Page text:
Introduction to Ataxia
Ataxia is a condition in which a person experiences a lack of coordination of the muscles during voluntary movements such as walking.
It is the sign of another underlying condition that is usually causing it and affecting the individual and it can alter a person’s movements, speech, even eye movements and the ability to swallow food.
It usually is a result of damage to the brain, the cerebellum more specifically, which is the area of the brain that controls the coordination of the body’s muscles.
Things that can cause ataxia include alcohol abuse, strokes, tumors and multiple sclerosis.
It can also be inherited genetically.
The treatment of the condition depends on what the underling cause of it is. Usually, some sort of physical therapy will be required.
Symptoms of Ataxia
Depending on the cause, ataxia can affect a person either over a slow period of time or suddenly.
Some of the obvious symptoms of the condition include poor coordination, trouble walking, trouble eating or writing and using the hands generally, changes in speech, trouble swallowing and involuntary and abnormal eye movement.
When a person notices that they have a hard time keeping their balance, walking, talking or swallowing, they need to contact a doctor immediately.
When nerve cells in the cerebellum portion of the brain are damaged, it will lead to a person having less control of their muscles and general coordination.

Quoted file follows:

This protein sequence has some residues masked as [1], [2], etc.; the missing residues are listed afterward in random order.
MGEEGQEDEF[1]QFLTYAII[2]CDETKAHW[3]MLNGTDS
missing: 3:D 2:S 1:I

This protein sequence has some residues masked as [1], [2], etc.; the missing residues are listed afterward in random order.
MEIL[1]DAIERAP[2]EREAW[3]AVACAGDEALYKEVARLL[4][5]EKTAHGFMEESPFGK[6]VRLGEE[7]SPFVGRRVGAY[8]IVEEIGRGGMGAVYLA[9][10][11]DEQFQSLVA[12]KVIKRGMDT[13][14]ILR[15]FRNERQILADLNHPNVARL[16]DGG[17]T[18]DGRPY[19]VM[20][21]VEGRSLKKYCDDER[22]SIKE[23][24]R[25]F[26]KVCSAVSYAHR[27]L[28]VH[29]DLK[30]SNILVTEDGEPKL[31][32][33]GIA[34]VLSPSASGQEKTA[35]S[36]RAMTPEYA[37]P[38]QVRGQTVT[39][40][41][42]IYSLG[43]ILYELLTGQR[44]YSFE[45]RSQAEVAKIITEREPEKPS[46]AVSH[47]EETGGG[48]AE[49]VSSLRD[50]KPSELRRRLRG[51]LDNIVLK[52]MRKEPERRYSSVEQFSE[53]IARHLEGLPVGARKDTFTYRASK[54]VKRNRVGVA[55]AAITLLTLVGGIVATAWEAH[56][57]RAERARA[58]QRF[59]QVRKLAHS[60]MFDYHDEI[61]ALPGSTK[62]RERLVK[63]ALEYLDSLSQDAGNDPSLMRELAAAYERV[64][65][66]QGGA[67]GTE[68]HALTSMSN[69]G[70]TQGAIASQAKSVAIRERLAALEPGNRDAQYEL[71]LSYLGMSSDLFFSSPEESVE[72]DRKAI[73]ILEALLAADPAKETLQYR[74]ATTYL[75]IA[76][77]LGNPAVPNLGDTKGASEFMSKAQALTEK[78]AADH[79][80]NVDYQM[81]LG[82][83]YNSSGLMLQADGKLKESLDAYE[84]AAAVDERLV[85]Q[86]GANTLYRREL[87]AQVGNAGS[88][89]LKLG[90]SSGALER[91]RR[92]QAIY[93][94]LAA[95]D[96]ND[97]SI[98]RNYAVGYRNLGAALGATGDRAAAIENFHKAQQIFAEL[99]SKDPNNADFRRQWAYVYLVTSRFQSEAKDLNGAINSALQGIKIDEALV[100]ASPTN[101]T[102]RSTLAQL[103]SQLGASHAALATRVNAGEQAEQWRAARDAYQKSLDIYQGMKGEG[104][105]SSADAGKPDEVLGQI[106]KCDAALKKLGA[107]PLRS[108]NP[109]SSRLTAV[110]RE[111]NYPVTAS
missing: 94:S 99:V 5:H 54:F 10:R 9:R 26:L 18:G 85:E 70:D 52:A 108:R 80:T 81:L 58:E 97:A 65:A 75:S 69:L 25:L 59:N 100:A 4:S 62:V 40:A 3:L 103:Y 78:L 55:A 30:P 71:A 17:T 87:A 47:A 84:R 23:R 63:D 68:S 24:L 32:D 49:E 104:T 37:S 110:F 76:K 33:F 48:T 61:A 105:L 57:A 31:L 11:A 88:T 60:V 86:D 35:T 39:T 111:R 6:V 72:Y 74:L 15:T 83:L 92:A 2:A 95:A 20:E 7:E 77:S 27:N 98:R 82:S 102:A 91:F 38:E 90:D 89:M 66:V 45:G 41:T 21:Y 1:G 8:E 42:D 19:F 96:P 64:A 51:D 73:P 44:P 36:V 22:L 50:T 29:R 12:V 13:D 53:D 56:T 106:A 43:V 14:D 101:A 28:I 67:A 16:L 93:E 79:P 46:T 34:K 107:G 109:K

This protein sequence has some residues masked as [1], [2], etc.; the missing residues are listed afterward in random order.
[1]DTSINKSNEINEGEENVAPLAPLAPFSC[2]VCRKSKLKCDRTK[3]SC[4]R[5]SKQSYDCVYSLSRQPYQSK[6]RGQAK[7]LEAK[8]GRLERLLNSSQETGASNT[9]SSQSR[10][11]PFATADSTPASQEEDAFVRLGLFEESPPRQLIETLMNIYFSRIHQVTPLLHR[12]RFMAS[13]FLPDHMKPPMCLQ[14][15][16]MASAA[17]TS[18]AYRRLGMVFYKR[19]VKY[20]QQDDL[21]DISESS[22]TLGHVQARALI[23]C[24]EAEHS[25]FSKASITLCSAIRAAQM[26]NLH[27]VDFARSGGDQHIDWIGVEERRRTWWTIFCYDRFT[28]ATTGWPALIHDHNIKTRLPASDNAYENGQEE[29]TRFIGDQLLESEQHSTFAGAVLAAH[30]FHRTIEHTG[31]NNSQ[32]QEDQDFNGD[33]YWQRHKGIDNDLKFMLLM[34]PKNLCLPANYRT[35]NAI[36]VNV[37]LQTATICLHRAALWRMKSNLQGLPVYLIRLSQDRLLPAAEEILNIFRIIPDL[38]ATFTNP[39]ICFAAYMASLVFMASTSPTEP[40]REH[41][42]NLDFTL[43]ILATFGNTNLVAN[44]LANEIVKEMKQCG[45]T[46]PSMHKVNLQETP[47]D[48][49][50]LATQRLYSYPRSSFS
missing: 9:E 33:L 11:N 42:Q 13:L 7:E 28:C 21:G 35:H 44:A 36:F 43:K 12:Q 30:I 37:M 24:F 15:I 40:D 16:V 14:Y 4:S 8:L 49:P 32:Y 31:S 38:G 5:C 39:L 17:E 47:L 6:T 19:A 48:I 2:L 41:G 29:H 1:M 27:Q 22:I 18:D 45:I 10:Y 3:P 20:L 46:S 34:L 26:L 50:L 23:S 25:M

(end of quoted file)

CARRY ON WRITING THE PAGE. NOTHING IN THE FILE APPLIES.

There are many diseases and conditions that can damage the spinal chord and nerves that are connected to the cerebellum.
Some things that can cause ataxia include serious head trauma, strokes, a transient ischemic attach, cerebral palsy, multiple sclerosis, chickenpox, tumors, toxic reactions, or hereditary issues.
Treatment for Ataxia
There is really no treatment available that will specifically cure a person’s ataxia. Usually, the best course of action is to have a doctor diagnose what is causing the problem and then to treat that underlying cause.
If the ataxia results from a fleeting condition such as chickenpox or some other type of viral infection, then it will probably go away on its own over time.
However, in other cases, the doctor may recommend either therapies or adaptive devices to help with the problem.
Adaptive devices that can be used include devices that will help a person to walk, such as canes or walkers. There are also modified utensils available on the market that will help a person who has suffered a loss of coordination to eat on their own.
Communication aids for speaking can also be bought to help someone out who is having speech problems. Physical, speech or occupational therapy can also be recommended to help deal with the problem.